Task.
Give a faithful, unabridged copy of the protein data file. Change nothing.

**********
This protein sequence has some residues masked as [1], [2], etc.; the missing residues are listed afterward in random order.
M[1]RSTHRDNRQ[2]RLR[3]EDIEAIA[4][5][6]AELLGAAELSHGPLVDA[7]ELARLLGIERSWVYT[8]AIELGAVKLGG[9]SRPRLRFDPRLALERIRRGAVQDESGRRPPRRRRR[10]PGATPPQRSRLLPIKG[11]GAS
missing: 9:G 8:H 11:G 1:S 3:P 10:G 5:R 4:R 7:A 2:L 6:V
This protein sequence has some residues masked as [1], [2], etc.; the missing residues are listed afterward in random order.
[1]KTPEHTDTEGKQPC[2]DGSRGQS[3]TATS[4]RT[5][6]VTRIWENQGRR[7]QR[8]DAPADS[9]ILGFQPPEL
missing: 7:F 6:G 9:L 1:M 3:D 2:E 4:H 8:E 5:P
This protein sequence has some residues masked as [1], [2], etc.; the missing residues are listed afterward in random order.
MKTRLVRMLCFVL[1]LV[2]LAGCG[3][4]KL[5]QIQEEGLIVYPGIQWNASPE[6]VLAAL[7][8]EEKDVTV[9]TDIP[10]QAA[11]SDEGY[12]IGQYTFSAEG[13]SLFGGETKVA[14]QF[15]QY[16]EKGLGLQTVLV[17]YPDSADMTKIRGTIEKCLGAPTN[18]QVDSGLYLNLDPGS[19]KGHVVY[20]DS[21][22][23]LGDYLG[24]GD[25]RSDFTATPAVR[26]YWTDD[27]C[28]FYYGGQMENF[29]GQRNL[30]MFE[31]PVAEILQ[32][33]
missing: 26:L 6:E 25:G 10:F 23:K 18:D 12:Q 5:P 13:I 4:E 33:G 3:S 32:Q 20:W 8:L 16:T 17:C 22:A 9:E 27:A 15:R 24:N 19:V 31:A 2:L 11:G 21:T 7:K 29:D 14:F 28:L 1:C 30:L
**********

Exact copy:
This protein sequence has some residues masked as [1], [2], etc.; the missing residues are listed afterward in random order.
M[1]RSTHRDNRQ[2]RLR[3]EDIEAIA[4][5][6]AELLGAAELSHGPLVDA[7]ELARLLGIERSWVYT[8]AIELGAVKLGG[9]SRPRLRFDPRLALERIRRGAVQDESGRRPPRRRRR[10]PGATPPQRSRLLPIKG[11]GAS
missing: 9:G 8:H 11:G 1:S 3:P 10:G 5:R 4:R 7:A 2:L 6:V
This protein sequence has some residues masked as [1], [2], etc.; the missing residues are listed afterward in random order.
[1]KTPEHTDTEGKQPC[2]DGSRGQS[3]TATS[4]RT[5][6]VTRIWENQGRR[7]QR[8]DAPADS[9]ILGFQPPEL
missing: 7:F 6:G 9:L 1:M 3:D 2:E 4:H 8:E 5:P
This protein sequence has some residues masked as [1], [2], etc.; the missing residues are listed afterward in random order.
MKTRLVRMLCFVL[1]LV[2]LAGCG[3][4]KL[5]QIQEEGLIVYPGIQWNASPE[6]VLAAL[7][8]EEKDVTV[9]TDIP[10]QAA[11]SDEGY[12]IGQYTFSAEG[13]SLFGGETKVA[14]QF[15]QY[16]EKGLGLQTVLV[17]YPDSADMTKIRGTIEKCLGAPTN[18]QVDSGLYLNLDPGS[19]KGHVVY[20]DS[21][22][23]LGDYLG[24]GD[25]RSDFTATPAVR[26]YWTDD[27]C[28]FYYGGQMENF[29]GQRNL[30]MFE[31]PVAEILQ[32][33]
missing: 26:L 6:E 25:G 10:F 23:K 18:D 12:Q 5:P 13:I 4:E 33:G 3:S 32:Q 20:W 8:L 16:T 17:C 22:A 9:E 27:A 15:R 24:N 19:V 31:A 2:L 11:G 21:T 7:K 29:D 14:F 28:L 1:C 30:L